May 2nd, 2023

Top Five Things Learned at the Career Readiness Conference

The Career Readiness Conference: Collaborate to Educate, recently held in West Michigan, brought together 112 leaders and decision-makers in education and manufacturing to discuss the ongoing challenges the talent shortage brings and the importance of building career pathways between K-12 education systems and manufacturing companies.

Advanced Manufacturing Manufacturers Council West Michigan Talent

With decreasing birth rates, increasing retirement numbers, and a lack of specialized education, the talent pool is shrinking, and the manufacturing industry is seeing these challenges firsthand.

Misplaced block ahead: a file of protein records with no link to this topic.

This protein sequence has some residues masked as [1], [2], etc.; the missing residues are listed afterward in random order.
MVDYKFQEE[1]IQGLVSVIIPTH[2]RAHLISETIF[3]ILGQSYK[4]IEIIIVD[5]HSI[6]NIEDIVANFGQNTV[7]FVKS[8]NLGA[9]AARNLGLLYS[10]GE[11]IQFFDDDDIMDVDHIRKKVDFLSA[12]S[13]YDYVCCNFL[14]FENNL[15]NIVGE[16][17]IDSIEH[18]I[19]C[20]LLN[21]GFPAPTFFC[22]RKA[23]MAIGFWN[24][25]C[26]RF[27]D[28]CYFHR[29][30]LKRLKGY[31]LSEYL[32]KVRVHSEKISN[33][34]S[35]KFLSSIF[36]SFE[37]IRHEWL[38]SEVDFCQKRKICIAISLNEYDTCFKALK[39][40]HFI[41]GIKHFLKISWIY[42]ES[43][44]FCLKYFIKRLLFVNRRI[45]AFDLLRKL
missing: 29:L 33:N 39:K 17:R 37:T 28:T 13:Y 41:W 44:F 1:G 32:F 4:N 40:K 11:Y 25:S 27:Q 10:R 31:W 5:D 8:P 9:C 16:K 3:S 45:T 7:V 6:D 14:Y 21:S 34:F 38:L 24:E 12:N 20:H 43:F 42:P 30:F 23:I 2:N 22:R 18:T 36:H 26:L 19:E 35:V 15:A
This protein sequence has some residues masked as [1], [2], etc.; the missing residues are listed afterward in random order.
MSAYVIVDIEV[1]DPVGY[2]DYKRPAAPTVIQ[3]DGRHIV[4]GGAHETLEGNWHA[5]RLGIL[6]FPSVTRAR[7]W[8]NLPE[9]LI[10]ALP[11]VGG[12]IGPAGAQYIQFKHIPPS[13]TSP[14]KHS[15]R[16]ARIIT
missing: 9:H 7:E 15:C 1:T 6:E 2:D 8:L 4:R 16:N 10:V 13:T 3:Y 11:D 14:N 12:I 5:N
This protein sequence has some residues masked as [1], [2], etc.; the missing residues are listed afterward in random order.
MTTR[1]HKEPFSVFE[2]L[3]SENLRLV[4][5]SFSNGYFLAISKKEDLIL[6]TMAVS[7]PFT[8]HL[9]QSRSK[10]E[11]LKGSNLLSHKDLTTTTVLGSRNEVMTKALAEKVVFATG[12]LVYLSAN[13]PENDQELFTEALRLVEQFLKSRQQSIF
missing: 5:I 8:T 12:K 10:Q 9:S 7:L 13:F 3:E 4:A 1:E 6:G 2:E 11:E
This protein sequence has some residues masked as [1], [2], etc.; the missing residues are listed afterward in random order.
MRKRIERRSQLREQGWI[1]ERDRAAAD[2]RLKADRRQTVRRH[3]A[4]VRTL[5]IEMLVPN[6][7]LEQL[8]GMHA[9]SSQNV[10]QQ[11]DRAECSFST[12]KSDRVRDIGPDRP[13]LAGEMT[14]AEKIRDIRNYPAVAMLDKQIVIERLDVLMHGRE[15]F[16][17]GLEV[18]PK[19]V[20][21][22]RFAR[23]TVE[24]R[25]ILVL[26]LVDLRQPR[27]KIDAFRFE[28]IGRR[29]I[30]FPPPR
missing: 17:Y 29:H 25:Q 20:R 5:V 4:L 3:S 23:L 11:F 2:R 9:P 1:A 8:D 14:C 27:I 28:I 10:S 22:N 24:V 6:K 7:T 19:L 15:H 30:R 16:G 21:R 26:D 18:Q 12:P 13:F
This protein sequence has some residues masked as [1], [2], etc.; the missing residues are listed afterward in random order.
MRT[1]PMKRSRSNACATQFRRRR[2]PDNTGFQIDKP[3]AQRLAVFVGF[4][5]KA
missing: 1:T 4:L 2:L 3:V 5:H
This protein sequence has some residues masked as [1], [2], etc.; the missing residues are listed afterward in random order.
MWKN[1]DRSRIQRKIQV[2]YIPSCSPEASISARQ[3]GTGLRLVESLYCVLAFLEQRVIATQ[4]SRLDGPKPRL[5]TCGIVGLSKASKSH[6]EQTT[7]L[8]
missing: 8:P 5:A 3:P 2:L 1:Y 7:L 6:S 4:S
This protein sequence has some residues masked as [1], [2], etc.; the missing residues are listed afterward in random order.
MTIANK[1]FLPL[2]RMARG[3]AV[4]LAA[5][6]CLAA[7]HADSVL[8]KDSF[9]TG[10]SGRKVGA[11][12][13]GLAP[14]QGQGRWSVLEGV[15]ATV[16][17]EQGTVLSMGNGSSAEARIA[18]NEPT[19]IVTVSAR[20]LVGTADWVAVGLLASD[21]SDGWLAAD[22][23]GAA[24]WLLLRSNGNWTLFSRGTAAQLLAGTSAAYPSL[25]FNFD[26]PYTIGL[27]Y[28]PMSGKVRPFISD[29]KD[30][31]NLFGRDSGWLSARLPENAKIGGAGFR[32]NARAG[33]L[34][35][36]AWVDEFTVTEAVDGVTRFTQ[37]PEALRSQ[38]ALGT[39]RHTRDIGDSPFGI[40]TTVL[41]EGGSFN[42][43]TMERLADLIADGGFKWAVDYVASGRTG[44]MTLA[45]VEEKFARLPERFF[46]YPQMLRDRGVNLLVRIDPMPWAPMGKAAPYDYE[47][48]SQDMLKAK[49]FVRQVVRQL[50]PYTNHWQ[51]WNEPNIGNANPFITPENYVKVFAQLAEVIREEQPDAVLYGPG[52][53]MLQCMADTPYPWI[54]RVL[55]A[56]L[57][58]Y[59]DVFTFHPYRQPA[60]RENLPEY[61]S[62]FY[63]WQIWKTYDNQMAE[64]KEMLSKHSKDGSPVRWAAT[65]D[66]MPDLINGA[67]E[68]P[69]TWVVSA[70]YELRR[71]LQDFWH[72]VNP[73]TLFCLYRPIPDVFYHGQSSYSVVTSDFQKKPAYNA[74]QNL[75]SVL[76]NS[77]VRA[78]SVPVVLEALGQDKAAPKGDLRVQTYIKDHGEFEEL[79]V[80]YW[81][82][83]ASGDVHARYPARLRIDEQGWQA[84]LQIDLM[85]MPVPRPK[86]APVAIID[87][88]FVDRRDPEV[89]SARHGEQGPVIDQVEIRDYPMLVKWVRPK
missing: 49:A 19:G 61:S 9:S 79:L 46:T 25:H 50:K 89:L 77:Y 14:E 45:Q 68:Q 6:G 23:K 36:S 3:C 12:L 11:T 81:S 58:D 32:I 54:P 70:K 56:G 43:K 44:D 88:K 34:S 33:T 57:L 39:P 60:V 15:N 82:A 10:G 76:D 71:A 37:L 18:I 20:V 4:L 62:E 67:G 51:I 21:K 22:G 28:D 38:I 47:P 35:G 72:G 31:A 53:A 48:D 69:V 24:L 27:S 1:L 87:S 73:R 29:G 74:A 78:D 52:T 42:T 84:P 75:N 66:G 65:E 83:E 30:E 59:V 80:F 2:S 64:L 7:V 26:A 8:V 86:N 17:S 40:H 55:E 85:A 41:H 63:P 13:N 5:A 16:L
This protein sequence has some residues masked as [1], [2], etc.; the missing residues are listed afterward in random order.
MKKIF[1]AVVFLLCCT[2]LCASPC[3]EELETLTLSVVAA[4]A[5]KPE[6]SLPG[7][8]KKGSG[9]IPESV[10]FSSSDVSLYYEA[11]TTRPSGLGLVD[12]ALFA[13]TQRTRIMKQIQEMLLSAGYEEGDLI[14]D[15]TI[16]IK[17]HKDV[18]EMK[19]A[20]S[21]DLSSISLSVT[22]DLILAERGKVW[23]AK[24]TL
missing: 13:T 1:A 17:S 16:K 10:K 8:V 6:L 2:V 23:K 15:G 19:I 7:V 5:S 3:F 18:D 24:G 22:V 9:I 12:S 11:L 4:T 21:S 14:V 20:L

The Career Readiness Conference: Collaborate to Educate, recently held in West Michigan, brought together 112 leaders and decision-makers in education and manufacturing to discuss the ongoing challenges the talent shortage brings and the importance of building career pathways between K-12 education systems and manufacturing companies.

With partners from Discover Manufacturing, Lakeshore Advantage, The Right Place Manufacturers Council, TalentFirst, KentISD, Muskegon Area ISD, Ottawa Area ISD, and Mecosta-Osceola ISD - this was the first time that an event of this kind was organized, highlighting the shared interest that educators and manufacturers have in the development of the community.

Kicking off the day was Denise Cowburn, Mark Thomas, Joe Mazzeo, Ryan Pohl, and Tom Watson discussing best practices that support manufacturing talent challenges including talent sourcing, retention, and leadership engagement.

Then our lunchtime keynote, Tom DeVries, sat down with a panel of students to hear about their experiences and expectations on entering the workforce after high school.